While descending, we decided to stop by the “blue moon valley” before going back to the base point to meet our driver. Its a beautiful walk through the mountains to reach this point. Even though we could have taken the bus, we chose to walk anyway. This stop is worth a visit if you are not in a hurry to head back to Lijiang.

A word of precaution to non-Chinese speakers, it might be a bit difficult to get around these smaller towns. Unless you are adventurous, you might want to arrange everything beforehand.

Tiger Leaping Gorge

Tiger leaping gorge is a quick stop along the way to Shangri-La. Its actually not that far from Lijiang and could be done as a day trip. We ended up joining a Chinese tour group going to Shangrila for a few nights, but we won’t be coming back with them. The entire group is all Chinese including the tour guide with people having minimal knowledge of English. With my basic Chinese we were able to get by but this option isn’t recommended for non-Chinese speakers. The gorge itself is a long canyon, it took us forever to get to the tiger. This is at a point where the legend said that the tiger can leap between the two sides of the gorge. The tiger statue is kind of small I was actually surprised by the size. It was also quite far away from us, hence, didn’t get any good photos of the tiger. I wouldn’t recommend this as a day trip but if you’re already on the way to your next destination and will be passing by, you can stop here.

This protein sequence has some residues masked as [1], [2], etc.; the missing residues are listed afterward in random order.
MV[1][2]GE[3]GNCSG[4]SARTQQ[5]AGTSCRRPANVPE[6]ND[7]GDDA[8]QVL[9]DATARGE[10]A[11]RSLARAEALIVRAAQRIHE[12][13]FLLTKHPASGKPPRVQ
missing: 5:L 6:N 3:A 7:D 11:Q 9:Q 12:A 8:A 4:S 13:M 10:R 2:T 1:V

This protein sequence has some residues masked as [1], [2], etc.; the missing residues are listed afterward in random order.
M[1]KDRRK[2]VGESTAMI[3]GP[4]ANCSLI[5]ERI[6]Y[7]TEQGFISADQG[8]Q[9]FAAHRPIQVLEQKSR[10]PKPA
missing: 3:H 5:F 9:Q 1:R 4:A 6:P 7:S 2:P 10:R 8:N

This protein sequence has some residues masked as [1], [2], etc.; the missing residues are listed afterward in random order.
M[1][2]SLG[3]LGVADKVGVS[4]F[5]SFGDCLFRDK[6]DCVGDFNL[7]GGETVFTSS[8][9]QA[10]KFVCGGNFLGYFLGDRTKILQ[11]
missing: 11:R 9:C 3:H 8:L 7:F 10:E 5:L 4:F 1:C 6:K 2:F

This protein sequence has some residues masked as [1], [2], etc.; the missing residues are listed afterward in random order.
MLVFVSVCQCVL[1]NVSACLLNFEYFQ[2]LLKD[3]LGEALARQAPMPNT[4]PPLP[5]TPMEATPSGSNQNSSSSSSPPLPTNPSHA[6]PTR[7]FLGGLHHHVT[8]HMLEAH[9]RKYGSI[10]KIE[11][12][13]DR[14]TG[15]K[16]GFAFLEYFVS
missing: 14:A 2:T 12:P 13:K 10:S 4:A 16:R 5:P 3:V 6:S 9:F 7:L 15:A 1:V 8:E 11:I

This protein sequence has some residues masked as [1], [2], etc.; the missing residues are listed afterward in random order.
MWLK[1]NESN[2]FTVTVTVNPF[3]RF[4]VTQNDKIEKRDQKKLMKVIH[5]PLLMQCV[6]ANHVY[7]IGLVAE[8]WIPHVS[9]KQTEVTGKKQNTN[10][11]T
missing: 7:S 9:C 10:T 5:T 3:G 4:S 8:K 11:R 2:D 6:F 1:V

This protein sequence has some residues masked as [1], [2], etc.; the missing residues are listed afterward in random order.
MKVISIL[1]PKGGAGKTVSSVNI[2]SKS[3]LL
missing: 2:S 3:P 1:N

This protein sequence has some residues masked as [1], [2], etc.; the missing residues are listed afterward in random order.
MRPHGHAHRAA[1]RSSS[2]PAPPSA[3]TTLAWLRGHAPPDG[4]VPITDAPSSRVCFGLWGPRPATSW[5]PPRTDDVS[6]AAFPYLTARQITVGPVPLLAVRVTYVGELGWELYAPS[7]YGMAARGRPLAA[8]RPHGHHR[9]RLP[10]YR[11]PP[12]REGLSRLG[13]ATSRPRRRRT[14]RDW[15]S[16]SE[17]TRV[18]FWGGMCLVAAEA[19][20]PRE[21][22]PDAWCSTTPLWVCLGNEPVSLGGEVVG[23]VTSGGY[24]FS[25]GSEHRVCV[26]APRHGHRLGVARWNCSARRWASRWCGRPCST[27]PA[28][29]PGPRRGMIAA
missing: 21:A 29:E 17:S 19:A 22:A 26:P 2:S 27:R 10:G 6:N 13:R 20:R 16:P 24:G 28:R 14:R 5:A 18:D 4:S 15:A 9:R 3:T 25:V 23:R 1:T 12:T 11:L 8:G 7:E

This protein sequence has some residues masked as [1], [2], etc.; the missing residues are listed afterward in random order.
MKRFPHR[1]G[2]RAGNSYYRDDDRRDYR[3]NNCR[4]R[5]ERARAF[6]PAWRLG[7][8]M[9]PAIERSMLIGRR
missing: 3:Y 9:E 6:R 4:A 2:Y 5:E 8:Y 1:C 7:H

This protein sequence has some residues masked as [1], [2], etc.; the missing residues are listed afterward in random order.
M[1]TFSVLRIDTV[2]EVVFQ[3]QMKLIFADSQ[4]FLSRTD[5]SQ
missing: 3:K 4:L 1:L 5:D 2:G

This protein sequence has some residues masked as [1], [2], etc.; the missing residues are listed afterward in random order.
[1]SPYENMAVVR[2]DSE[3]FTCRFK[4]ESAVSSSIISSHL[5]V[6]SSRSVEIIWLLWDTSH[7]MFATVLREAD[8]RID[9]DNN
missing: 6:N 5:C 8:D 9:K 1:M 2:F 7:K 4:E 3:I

Shangri-La Old Town